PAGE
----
Had this case gone in front of a jury I can almost guaranty that you would have lost. Once the jurors get a look at the quadriplegic logic goes out the window and emotion takes over. They will look for someone to compensate the victim whether it's the victim's fault or not.


I agree. I was only trying to add some real world experience with an underrated tow vehicle. Even we try to modify them to make work better the liability is still there if modified beyond manufacturer approved standards.
So, ultimately, to each his own. Tow what you want with what you want...I'm all good. I'm out.
__________________
Breathe In, Breathe Out, Move On
mojoe7009 is offline   Reply With Quote
Old 04-06-2017, 11:49 AM   #85
jcl
Rivet Master
 
Currently Looking...
Vancouver , British Columbia
Join Date: Oct 2012
Posts: 2,950
Quote:
Originally Posted by rostam View Post
Exactly. Hitch receivers are chosen in accordance with other components of a vehicle. You may be able to put an aftermarket hitch receiver that has a slightly higher rating (say 20% more than the OEM) without affecting the chassis, suspension, vehicle stability and handling, etc. But (and this is an extreme case) you cannot just put a class IV receiver on a Miata and say it can now tow 15,000# because the receiver is rated as such.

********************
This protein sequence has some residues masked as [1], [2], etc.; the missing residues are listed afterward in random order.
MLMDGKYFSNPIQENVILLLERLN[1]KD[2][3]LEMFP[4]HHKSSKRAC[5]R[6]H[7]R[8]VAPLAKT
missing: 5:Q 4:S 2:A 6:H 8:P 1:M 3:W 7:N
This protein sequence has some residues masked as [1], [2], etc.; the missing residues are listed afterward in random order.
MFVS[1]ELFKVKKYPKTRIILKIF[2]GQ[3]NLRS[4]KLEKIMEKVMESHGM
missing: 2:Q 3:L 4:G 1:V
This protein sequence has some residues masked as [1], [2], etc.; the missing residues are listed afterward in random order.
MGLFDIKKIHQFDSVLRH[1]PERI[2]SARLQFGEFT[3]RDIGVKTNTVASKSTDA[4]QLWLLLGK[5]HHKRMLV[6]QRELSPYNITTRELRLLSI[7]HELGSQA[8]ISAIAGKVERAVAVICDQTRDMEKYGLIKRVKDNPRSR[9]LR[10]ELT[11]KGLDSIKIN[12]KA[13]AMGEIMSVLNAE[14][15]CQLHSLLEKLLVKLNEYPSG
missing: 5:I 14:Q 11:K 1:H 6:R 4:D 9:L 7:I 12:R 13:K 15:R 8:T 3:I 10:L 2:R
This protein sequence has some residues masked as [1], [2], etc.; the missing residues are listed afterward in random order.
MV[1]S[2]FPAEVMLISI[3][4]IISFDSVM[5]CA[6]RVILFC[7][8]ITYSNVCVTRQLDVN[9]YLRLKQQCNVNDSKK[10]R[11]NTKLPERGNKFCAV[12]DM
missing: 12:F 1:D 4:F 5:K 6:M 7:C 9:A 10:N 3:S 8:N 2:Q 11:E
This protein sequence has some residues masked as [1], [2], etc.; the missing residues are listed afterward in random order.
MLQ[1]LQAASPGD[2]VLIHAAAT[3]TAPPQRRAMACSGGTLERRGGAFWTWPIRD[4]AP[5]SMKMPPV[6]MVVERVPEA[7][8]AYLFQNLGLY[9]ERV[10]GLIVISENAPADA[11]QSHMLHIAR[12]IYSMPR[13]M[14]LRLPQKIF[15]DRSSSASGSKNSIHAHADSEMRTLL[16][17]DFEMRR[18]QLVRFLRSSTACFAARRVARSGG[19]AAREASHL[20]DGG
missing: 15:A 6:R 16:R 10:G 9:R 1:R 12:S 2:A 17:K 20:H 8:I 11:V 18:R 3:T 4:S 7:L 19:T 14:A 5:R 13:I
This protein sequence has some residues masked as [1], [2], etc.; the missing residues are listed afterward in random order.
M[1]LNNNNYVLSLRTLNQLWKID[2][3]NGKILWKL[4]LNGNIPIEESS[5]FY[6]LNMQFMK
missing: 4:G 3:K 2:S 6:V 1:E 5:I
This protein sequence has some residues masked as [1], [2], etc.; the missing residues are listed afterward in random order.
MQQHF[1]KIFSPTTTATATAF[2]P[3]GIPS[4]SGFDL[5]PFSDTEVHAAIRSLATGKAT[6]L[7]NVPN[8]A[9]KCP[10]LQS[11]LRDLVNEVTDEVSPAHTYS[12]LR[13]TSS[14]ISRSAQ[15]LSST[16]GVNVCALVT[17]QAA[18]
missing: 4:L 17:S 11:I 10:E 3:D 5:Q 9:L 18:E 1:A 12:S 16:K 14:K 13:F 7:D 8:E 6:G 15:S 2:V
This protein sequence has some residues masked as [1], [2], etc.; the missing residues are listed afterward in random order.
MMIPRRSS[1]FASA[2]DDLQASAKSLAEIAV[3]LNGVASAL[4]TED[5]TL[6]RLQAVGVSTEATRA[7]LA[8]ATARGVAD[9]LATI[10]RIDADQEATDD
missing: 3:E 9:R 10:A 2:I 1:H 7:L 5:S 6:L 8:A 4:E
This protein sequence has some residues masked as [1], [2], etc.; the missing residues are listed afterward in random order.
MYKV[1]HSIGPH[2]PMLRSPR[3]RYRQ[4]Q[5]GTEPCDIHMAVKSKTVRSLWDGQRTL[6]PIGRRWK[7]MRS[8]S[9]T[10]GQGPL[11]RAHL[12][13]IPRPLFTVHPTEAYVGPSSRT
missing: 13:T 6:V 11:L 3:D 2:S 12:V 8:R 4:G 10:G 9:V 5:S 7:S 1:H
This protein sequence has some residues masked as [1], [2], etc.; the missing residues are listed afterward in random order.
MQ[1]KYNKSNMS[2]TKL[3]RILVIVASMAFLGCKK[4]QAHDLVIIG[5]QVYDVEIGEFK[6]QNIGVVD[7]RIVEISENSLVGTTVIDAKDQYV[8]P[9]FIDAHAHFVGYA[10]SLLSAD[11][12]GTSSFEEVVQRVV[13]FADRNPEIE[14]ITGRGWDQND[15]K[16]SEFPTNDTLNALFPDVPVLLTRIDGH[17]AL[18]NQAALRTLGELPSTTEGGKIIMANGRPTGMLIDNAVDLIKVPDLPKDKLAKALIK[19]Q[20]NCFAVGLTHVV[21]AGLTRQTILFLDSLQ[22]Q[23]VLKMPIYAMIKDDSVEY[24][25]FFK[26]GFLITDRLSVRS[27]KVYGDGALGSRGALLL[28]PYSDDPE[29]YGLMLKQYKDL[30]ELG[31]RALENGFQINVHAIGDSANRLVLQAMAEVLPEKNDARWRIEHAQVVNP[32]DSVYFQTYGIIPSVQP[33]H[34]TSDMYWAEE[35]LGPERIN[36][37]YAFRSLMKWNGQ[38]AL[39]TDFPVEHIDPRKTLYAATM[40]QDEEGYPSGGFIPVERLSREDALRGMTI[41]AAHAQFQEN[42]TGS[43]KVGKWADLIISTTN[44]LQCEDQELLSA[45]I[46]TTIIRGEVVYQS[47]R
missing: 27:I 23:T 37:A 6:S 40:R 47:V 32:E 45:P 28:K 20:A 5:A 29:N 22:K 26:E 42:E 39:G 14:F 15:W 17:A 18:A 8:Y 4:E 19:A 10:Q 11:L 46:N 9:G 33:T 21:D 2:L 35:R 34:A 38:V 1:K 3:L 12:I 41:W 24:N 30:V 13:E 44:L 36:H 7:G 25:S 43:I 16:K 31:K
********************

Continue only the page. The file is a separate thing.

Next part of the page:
I don't see the logic in focusing on a single limit, but rather want to consider the vehicle and trailer as a system. That produces a result that will be much safer for all.

Arguing about towing a 15,000 lb trailer with a Miata is absurd, and adds nothing to the discussion, IMO. How would you meet published TV axle weight limits?

Now, if the limit is tongue weight, and there are stronger hitches commercially available, with appropriate ratings (for tongue weight) and at the same time the vehicle in question is rated to tow the trailer under discussion, and can do so while respecting axle weight limits, tire weight limits, etc, then what is the problem exactly?

Consider the parallels presented by changing another component that the OE manufacturer supplied, but which was no doubt selected partly for cost reasons. Upgrade the TV tires, for example. Make sure they are capable of carrying the weight required, that they have the appropriate speed rating, etc. Select a reputable supplier. I don't see the problem, even though I am using a component that the OE manufacturer didn't select. Some may say I am loading the suspension beyond what it is designed for, by using a softer compound with more grip, as an example. But I think I will be OK, based on experience. Do I open myself to a lawsuit because I have non-stock tires, if they are in fact rated and selected for the application? I think not.

Quote:
Originally Posted by rostam View Post